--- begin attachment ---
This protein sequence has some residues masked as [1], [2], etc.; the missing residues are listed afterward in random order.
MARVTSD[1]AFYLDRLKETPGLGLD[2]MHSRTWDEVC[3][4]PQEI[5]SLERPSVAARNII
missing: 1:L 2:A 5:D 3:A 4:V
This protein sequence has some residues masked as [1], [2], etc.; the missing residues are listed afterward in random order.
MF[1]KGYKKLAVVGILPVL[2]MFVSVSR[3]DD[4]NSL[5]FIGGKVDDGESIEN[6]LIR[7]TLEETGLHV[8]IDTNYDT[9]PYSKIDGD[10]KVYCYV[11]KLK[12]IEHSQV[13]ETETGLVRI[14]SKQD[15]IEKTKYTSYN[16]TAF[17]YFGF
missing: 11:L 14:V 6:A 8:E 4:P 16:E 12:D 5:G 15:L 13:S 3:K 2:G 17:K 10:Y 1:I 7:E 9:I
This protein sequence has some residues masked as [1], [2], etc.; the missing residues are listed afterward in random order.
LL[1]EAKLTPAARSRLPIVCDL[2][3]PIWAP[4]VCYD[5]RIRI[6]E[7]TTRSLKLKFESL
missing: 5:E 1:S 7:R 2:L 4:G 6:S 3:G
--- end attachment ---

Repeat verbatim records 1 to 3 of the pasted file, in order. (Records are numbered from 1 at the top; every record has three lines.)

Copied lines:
This protein sequence has some residues masked as [1], [2], etc.; the missing residues are listed afterward in random order.
MARVTSD[1]AFYLDRLKETPGLGLD[2]MHSRTWDEVC[3][4]PQEI[5]SLERPSVAARNII
missing: 1:L 2:A 5:D 3:A 4:V
This protein sequence has some residues masked as [1], [2], etc.; the missing residues are listed afterward in random order.
MF[1]KGYKKLAVVGILPVL[2]MFVSVSR[3]DD[4]NSL[5]FIGGKVDDGESIEN[6]LIR[7]TLEETGLHV[8]IDTNYDT[9]PYSKIDGD[10]KVYCYV[11]KLK[12]IEHSQV[13]ETETGLVRI[14]SKQD[15]IEKTKYTSYN[16]TAF[17]YFGF
missing: 11:L 14:V 6:A 8:E 4:P 16:E 12:D 5:G 15:L 13:S 3:K 2:G 17:K 10:Y 1:I 7:E 9:I
This protein sequence has some residues masked as [1], [2], etc.; the missing residues are listed afterward in random order.
LL[1]EAKLTPAARSRLPIVCDL[2][3]PIWAP[4]VCYD[5]RIRI[6]E[7]TTRSLKLKFESL
missing: 5:E 1:S 7:R 2:L 4:G 6:S 3:G